The world of Cinnamon Spice, Pink Basket Case, and Rum Raisin may not be so rosy.
Welcome to the world of lipsticks, nail polishes, and blushes. Women use these products all the time; and most women love them. In fact, cosmetics is a $7 billion-dollar industry – that’s the amount that women in the USA spend on cosmetics annually.
Yet, cosmetics are not regulated by the U. S. Department of Agriculture or the U.S. Food and Drug Administration. Which means that it’s really up to the consumer to decipher which cosmetics are good and bad for you. Cosmetics are filled with all kinds of ingredients, including chemicals, color, and minerals, and unless you’re a dermatologist, it’s hard to figure out the good, the bad, and the ugly. One way to decipher the details might be to read websites devoted to cosmetics safety such as the Beautypedia website published by Paula Begoun, the “Cosmetics Cop. ” Ms. Begoun, who quotes from all of the dermatology and biology trade journals, rates all brands of comsetics and tells her readers what to try and what to avoid, based on their ingredients. (Note: I’m not endorsing Ms. Begoun’s website here, only noting its availability.)
Because cosmetics are not regulated by the FDA, and because most people don’t know about websites such as Ms. Begoun’s, it’s up to the consumer to figure it all out for herself (or himself,) when it comes to cosmetics. This isn’t relevant to my own daily life, but I imagine this can be very difficult. And when and if things go wrong, say, you develop a face rash that never heals, or all of your eyelashes fall out — you may very well need a Boston product liability attorney.
But if U.S. Representative John Dingell of Dearborn, Michigan, has his way, new legislation would require manufacturers to register their cosmetics with the Food and Drug Administration, and give the FDA the power to recall cosmetics if problems should arise. This would make cosmetics safer for consumers. Recently, for example, there was much ado about the Brazilian Blowout. This all-the-rage form of chemical hair straightening uses keratin from sheep as well as a liquid form of formaldehyde to take the kink and frizz out of hair. After stylists in salons reported all kinds of skin rashes and breathing problems, the Brazilian Blowout class action lawsuit made news, and, aside from a large civil settlement the manufacturer paid as damages, the FDA made the manufacturer put a warning on its labels.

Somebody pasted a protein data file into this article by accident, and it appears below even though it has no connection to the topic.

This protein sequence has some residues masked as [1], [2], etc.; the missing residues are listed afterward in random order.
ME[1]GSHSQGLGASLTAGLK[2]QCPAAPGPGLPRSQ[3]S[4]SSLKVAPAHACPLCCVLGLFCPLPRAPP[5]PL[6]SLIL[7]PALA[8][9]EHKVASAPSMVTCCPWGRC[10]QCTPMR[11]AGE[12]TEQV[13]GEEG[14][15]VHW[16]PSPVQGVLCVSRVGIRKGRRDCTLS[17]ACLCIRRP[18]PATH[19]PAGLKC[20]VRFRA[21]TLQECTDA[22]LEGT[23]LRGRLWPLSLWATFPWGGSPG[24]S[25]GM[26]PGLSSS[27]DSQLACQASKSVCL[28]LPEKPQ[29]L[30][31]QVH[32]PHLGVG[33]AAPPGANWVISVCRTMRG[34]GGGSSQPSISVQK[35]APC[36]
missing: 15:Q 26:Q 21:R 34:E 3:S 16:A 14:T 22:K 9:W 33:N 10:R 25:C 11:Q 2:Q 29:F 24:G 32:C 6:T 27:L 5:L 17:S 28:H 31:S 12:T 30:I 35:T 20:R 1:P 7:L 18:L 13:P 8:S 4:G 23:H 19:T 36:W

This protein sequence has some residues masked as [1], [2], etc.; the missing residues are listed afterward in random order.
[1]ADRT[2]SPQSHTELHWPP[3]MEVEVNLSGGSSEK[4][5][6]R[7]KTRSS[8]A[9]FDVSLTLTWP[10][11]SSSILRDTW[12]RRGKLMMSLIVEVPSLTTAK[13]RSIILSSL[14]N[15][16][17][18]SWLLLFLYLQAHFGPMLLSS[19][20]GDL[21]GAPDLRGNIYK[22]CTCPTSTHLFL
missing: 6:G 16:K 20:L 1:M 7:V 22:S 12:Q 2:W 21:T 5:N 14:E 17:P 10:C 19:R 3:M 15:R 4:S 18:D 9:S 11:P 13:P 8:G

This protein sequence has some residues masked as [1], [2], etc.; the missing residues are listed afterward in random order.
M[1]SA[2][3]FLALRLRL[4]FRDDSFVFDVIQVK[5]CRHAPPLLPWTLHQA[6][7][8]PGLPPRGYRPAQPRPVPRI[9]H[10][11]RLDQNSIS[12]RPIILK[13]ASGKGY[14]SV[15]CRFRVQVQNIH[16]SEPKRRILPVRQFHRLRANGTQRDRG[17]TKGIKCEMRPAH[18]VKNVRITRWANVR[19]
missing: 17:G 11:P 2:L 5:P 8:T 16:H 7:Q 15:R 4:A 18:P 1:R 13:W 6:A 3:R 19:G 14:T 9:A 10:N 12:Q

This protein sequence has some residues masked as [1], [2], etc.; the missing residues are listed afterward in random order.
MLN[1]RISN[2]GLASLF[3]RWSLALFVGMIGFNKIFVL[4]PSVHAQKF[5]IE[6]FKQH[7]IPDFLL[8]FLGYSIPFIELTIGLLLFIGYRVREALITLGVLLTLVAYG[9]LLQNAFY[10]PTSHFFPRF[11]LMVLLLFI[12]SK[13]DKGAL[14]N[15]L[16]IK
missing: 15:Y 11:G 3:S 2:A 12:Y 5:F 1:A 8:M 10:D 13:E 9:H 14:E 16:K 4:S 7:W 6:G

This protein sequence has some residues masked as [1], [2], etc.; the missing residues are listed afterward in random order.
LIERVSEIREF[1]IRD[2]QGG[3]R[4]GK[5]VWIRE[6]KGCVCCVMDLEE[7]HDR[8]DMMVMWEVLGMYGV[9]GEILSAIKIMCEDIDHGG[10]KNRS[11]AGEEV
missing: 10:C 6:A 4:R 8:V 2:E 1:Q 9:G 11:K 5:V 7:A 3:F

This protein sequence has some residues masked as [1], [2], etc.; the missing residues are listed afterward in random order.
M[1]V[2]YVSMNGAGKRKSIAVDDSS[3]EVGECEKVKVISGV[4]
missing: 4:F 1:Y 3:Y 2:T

So, what makes a product “defective”? That’s a good question.
Here is where it helps to be a Boston/Dedham product liability lawyer. The answer can be complicated, but as a general rule I can tell you: For a product to be labeled “defective,” the “defect” of a product may have occurred at several stages in its lifespan: in its design, manufacturing, distribution, advertising or even marketing. This can be a broad definition, but in general, a product will usually be found to be “defective” if the danger the product posed could have been reasonably foreseen by the manufacturer or someone in production, marketing or distribution.
Some examples of defective products have become famous, such as Ford Motor Company’s Pinto manufactured in the Seventies. This case stands out as “classic” in the annals of defective products (and the callousness of corporate America in placing consumer safety long behind profits.) The Pinto caused numerous deaths and injuries due to a defectively designed and manufactured gas tank, which exploded at the slightest, low-speed rear-end impact.
I’m not suggesting that a skin rash has any comparison to a fiery death in a defectively-designed car. But if you live in Massachusetts and have suffered a serious injury due to using cosmetics, I suggest you consult with a Massachusetts product liability attorney.